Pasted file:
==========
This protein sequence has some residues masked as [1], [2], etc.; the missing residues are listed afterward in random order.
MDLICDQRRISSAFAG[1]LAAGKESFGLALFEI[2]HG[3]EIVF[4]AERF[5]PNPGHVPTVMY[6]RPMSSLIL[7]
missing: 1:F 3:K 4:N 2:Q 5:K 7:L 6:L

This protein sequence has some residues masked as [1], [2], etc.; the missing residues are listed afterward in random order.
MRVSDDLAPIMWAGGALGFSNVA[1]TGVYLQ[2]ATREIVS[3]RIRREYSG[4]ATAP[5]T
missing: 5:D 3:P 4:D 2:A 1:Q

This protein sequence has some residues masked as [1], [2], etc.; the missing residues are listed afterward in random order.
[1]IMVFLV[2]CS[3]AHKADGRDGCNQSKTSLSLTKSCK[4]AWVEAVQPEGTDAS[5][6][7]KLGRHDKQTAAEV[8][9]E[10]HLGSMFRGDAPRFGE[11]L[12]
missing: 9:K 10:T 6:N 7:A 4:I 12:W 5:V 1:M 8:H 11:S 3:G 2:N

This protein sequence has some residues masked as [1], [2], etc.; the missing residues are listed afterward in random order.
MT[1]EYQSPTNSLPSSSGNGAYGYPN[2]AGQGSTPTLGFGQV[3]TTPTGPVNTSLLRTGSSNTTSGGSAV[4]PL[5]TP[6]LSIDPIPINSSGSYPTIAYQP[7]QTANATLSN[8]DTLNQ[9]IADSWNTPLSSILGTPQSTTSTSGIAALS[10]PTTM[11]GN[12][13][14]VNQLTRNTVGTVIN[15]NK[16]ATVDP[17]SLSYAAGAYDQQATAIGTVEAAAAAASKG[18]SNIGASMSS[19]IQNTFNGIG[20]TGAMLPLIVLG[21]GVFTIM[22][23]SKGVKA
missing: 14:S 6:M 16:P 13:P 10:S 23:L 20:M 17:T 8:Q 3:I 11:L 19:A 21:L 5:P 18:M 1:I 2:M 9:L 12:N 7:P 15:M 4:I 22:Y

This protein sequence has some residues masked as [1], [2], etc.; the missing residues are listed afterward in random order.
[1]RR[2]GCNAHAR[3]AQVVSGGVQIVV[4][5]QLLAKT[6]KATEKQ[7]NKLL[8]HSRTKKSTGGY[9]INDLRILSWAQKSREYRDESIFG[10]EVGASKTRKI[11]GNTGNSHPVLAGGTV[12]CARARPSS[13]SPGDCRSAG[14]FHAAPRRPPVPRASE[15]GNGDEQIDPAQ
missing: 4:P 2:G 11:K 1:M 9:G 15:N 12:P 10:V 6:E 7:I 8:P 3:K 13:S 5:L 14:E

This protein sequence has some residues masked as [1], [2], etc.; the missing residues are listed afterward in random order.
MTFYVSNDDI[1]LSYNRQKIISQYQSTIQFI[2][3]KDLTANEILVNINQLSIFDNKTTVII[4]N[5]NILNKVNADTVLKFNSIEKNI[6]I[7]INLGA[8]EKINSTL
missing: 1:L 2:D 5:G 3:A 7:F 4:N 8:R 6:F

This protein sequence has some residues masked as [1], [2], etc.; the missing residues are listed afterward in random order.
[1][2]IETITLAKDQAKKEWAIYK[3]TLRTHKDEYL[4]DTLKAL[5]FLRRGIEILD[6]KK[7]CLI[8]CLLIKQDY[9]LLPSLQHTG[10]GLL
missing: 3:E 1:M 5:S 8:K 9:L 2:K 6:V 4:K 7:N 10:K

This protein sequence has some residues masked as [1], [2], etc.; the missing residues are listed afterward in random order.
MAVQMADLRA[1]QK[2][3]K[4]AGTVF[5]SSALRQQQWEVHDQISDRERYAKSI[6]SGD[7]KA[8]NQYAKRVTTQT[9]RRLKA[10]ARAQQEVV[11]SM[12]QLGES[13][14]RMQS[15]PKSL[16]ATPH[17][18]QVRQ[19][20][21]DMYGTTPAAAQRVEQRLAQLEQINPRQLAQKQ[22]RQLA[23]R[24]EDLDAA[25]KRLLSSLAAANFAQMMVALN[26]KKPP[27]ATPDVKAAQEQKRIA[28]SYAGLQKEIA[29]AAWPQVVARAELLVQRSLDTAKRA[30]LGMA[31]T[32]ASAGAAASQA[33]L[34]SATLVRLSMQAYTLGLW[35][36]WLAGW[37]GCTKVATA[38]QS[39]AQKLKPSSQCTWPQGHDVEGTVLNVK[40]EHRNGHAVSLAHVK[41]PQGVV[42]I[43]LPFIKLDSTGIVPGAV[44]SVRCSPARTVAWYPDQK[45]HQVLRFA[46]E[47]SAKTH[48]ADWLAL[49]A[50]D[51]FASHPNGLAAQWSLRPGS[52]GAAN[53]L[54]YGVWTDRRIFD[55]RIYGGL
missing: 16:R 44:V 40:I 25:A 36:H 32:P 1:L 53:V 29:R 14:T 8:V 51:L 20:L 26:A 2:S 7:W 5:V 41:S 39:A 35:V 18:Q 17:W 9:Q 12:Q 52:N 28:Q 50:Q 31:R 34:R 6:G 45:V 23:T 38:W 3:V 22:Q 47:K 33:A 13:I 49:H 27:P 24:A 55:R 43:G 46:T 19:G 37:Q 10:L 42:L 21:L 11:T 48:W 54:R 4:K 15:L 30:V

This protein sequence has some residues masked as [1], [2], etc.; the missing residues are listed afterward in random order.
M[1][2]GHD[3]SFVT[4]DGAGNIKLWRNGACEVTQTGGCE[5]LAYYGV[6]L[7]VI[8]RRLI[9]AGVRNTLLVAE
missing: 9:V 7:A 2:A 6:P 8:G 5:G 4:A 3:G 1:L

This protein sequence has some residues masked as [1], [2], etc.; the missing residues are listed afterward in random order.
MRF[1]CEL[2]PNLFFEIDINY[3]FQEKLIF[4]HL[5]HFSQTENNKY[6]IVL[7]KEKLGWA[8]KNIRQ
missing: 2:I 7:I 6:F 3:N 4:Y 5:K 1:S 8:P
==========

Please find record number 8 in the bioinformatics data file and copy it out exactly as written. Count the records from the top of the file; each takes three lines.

This protein sequence has some residues masked as [1], [2], etc.; the missing residues are listed afterward in random order.
MAVQMADLRA[1]QK[2][3]K[4]AGTVF[5]SSALRQQQWEVHDQISDRERYAKSI[6]SGD[7]KA[8]NQYAKRVTTQT[9]RRLKA[10]ARAQQEVV[11]SM[12]QLGES[13][14]RMQS[15]PKSL[16]ATPH[17][18]QVRQ[19][20][21]DMYGTTPAAAQRVEQRLAQLEQINPRQLAQKQ[22]RQLA[23]R[24]EDLDAA[25]KRLLSSLAAANFAQMMVALN[26]KKPP[27]ATPDVKAAQEQKRIA[28]SYAGLQKEIA[29]AAWPQVVARAELLVQRSLDTAKRA[30]LGMA[31]T[32]ASAGAAASQA[33]L[34]SATLVRLSMQAYTLGLW[35][36]WLAGW[37]GCTKVATA[38]QS[39]AQKLKPSSQCTWPQGHDVEGTVLNVK[40]EHRNGHAVSLAHVK[41]PQGVV[42]I[43]LPFIKLDSTGIVPGAV[44]SVRCSPARTVAWYPDQK[45]HQVLRFA[46]E[47]SAKTH[48]ADWLAL[49]A[50]D[51]FASHPNGLAAQWSLRPGS[52]GAAN[53]L[54]YGVWTDRRIFD[55]RIYGGL
missing: 16:R 44:V 40:I 25:A 36:H 32:P 1:L 53:V 29:R 14:T 8:V 51:L 20:L 26:A 2:S 7:W 5:V 41:S 39:A 35:V 18:Q 17:W 9:Q 12:Q 52:N 28:Q 50:Q 31:R 34:R 6:G 45:V 23:T 38:W 3:V 22:Q 47:K 33:A 13:I 49:H 27:P 24:A 55:R 43:G 46:T 19:G 37:Q 10:L 42:L 21:L 11:T 48:W 54:R 4:K 15:L 30:V